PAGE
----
• 2019.07.24
  • Celebrating Tanabata in Portugal
Every year we have regularly held a Tanabata event at Saturday Japanese school after morning assembly.
A few years ago, we watched an anime about the Tanabata legend. One year there was an explanation about where the Milky Way is. And in another year, a teacher from Sendai showed us photos of the Sendai Tanabata Festival. This year, a student's mother read a book to the children.

Before going into class, we take a commemorative photo with everyone in front of the decorated sasa (bamboo grass).
It's a small event, but with the bamboo grass decoration, and this being the last class before summer vacation, the kids look forward to it.

To ensure we don’t let the children down, the first thing the parents must do is make sure we have some bamboo grass. As you can imagine, bamboo and bamboo grass don’t naturally occur in Portugal, so the parents have to figure out how to get our hands on some of it.
Until a few years ago, a staff member posted from Japan always used to cut one or two stems of the thin bamboo growing in the garden of the house where they lived and brought them in, but after that staff member was transferred, we started looking for bamboo grass every time we went out.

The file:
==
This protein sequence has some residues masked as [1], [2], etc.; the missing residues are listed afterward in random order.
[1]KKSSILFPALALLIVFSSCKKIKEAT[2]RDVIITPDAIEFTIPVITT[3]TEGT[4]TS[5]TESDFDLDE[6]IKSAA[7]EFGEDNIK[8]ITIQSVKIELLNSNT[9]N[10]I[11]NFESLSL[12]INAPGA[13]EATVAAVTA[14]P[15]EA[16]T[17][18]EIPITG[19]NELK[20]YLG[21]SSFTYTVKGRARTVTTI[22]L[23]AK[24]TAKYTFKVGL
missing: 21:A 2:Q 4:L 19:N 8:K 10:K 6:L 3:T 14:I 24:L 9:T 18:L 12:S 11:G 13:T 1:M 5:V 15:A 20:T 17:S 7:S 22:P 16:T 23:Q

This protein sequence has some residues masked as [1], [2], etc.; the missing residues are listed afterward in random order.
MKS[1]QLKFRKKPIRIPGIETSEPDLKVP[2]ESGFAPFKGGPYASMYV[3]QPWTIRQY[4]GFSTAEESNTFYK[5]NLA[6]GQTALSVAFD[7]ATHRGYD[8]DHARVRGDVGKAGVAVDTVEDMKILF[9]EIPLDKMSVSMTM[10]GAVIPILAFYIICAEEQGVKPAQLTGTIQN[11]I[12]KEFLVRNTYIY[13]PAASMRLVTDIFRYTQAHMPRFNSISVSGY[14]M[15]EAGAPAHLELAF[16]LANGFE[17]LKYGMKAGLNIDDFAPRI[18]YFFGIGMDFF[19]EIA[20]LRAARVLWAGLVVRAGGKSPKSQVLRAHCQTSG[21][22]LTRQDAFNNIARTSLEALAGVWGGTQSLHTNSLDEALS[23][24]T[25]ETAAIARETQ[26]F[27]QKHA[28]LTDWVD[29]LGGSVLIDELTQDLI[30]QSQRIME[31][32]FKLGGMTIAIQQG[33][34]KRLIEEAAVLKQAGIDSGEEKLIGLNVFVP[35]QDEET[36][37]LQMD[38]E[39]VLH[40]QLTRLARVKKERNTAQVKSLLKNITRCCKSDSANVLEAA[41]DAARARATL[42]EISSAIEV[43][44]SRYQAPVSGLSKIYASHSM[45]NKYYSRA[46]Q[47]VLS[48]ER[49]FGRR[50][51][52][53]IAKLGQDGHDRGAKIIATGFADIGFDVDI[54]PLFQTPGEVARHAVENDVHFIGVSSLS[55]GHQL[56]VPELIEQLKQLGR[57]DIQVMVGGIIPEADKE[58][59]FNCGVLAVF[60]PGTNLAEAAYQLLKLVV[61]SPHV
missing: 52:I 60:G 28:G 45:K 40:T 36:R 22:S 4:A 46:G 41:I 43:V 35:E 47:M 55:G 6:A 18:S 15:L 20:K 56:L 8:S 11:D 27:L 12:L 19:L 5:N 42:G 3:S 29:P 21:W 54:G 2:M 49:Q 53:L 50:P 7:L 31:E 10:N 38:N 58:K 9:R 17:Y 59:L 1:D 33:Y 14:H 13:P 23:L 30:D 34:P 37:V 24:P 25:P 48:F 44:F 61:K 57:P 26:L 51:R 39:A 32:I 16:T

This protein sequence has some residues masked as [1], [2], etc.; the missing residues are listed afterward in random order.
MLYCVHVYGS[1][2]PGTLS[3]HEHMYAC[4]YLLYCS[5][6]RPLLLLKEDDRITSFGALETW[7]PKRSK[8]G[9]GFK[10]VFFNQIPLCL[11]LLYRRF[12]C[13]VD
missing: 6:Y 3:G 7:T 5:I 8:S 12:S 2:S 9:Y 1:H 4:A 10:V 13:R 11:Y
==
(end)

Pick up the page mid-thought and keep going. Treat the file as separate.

But the parents’ wish reached heaven, just as if we had entrusted our prayer "Please give us some bamboo grass" to a paper prayer strip (as you do at Tanabata). To our amazement, we found bamboo grass growing at the condo where a newly arrived Japanese family were living.

So, once again, this year we managed to pull off another Tanabata event without any trouble, surrounding the bamboo grass.
The bamboo grass was thin, perhaps because it was growing in Portugal, but it did its job and the Saturday school children put their hearts and souls into their Tanabata wishes.

Now, at our place too, the bamboo grass branches my children brought home are still surviving.


  • Megumi Ota
  • JobConservator, interpreter, and coordinator / Insitu (restoration), Kaminari-sama / Novajika, and others

I’m a conservator and preservationist living in Portugal. I specialize primarily in paintings (murals) and gold leaf design, and am involved with UNESCO World Heritage structures as well as the interior of the Palace of Belém. I derive great satisfaction from having close ties to my community in the rural village near the Silver Coast where I live. My hobby is gardening.

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